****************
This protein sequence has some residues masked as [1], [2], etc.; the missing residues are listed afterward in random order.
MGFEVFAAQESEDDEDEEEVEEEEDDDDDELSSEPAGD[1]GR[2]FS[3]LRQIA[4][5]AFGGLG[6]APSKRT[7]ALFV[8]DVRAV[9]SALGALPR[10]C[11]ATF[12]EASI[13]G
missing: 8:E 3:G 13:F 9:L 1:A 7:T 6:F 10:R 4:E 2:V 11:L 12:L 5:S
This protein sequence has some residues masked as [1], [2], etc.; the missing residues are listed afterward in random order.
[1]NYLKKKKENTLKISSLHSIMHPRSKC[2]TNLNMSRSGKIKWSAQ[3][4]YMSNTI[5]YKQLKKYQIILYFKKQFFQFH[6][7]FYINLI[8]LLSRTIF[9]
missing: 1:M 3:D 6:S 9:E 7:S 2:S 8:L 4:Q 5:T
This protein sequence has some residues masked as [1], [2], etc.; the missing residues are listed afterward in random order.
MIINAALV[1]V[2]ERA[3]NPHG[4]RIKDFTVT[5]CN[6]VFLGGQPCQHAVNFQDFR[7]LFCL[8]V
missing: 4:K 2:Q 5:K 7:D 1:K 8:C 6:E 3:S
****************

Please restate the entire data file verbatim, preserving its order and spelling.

This protein sequence has some residues masked as [1], [2], etc.; the missing residues are listed afterward in random order.
MGFEVFAAQESEDDEDEEEVEEEEDDDDDELSSEPAGD[1]GR[2]FS[3]LRQIA[4][5]AFGGLG[6]APSKRT[7]ALFV[8]DVRAV[9]SALGALPR[10]C[11]ATF[12]EASI[13]G
missing: 8:E 3:G 13:F 9:L 1:A 7:T 6:F 10:R 4:E 2:V 11:L 12:L 5:S
This protein sequence has some residues masked as [1], [2], etc.; the missing residues are listed afterward in random order.
[1]NYLKKKKENTLKISSLHSIMHPRSKC[2]TNLNMSRSGKIKWSAQ[3][4]YMSNTI[5]YKQLKKYQIILYFKKQFFQFH[6][7]FYINLI[8]LLSRTIF[9]
missing: 1:M 3:D 6:S 9:E 7:S 2:S 8:L 4:Q 5:T
This protein sequence has some residues masked as [1], [2], etc.; the missing residues are listed afterward in random order.
MIINAALV[1]V[2]ERA[3]NPHG[4]RIKDFTVT[5]CN[6]VFLGGQPCQHAVNFQDFR[7]LFCL[8]V
missing: 4:K 2:Q 5:K 7:D 1:K 8:C 6:E 3:S